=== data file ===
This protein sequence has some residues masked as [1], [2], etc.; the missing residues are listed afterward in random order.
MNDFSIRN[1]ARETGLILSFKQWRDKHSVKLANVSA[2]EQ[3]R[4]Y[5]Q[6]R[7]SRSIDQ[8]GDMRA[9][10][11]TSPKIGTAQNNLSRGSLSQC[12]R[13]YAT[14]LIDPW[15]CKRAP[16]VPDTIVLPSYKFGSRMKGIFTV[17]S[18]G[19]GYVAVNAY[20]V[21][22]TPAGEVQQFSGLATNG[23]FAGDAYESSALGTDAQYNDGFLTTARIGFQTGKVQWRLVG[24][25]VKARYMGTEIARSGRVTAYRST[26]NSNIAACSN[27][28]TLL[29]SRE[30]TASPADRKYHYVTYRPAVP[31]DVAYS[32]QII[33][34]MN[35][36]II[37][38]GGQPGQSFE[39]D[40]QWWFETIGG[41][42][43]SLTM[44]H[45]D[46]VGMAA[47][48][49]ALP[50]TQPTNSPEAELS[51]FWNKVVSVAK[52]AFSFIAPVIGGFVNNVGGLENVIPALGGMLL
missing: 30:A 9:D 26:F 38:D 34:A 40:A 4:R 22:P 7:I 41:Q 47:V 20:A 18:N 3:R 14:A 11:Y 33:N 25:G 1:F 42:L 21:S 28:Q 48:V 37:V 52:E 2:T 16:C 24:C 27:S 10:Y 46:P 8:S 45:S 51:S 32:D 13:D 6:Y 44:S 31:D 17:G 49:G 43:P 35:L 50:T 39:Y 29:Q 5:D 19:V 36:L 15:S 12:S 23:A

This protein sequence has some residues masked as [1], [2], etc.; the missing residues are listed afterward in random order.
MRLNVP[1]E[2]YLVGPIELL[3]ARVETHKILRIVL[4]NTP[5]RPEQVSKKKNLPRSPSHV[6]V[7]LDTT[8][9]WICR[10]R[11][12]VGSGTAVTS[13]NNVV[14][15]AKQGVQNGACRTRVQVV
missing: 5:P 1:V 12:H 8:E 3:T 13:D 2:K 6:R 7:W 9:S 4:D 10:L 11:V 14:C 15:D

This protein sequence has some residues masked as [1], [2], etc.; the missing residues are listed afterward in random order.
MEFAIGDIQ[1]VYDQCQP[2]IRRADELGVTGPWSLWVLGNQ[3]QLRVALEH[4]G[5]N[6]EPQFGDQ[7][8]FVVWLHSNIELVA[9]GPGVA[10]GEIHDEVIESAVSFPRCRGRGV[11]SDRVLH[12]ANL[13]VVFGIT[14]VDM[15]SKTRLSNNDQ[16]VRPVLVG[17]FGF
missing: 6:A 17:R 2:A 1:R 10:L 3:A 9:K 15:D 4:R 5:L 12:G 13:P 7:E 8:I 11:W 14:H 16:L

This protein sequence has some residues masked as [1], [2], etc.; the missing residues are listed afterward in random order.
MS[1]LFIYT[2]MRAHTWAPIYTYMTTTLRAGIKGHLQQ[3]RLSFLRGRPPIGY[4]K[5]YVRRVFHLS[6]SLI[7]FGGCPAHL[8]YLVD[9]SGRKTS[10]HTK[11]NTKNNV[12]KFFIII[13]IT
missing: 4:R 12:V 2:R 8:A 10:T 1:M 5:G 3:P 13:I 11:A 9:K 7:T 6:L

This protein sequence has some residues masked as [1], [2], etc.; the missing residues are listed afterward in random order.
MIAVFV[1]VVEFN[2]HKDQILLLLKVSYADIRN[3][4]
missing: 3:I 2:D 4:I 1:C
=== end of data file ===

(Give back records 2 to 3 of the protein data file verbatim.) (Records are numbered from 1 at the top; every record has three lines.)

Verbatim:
This protein sequence has some residues masked as [1], [2], etc.; the missing residues are listed afterward in random order.
MRLNVP[1]E[2]YLVGPIELL[3]ARVETHKILRIVL[4]NTP[5]RPEQVSKKKNLPRSPSHV[6]V[7]LDTT[8][9]WICR[10]R[11][12]VGSGTAVTS[13]NNVV[14][15]AKQGVQNGACRTRVQVV
missing: 5:P 1:V 12:H 8:E 3:T 13:D 2:K 6:R 7:W 9:S 4:D 10:L 11:V 14:C 15:D

This protein sequence has some residues masked as [1], [2], etc.; the missing residues are listed afterward in random order.
MEFAIGDIQ[1]VYDQCQP[2]IRRADELGVTGPWSLWVLGNQ[3]QLRVALEH[4]G[5]N[6]EPQFGDQ[7][8]FVVWLHSNIELVA[9]GPGVA[10]GEIHDEVIESAVSFPRCRGRGV[11]SDRVLH[12]ANL[13]VVFGIT[14]VDM[15]SKTRLSNNDQ[16]VRPVLVG[17]FGF
missing: 6:A 17:R 2:A 1:R 10:L 3:A 9:K 15:D 4:R 5:L 12:G 13:P 7:E 8:I 11:W 14:H 16:L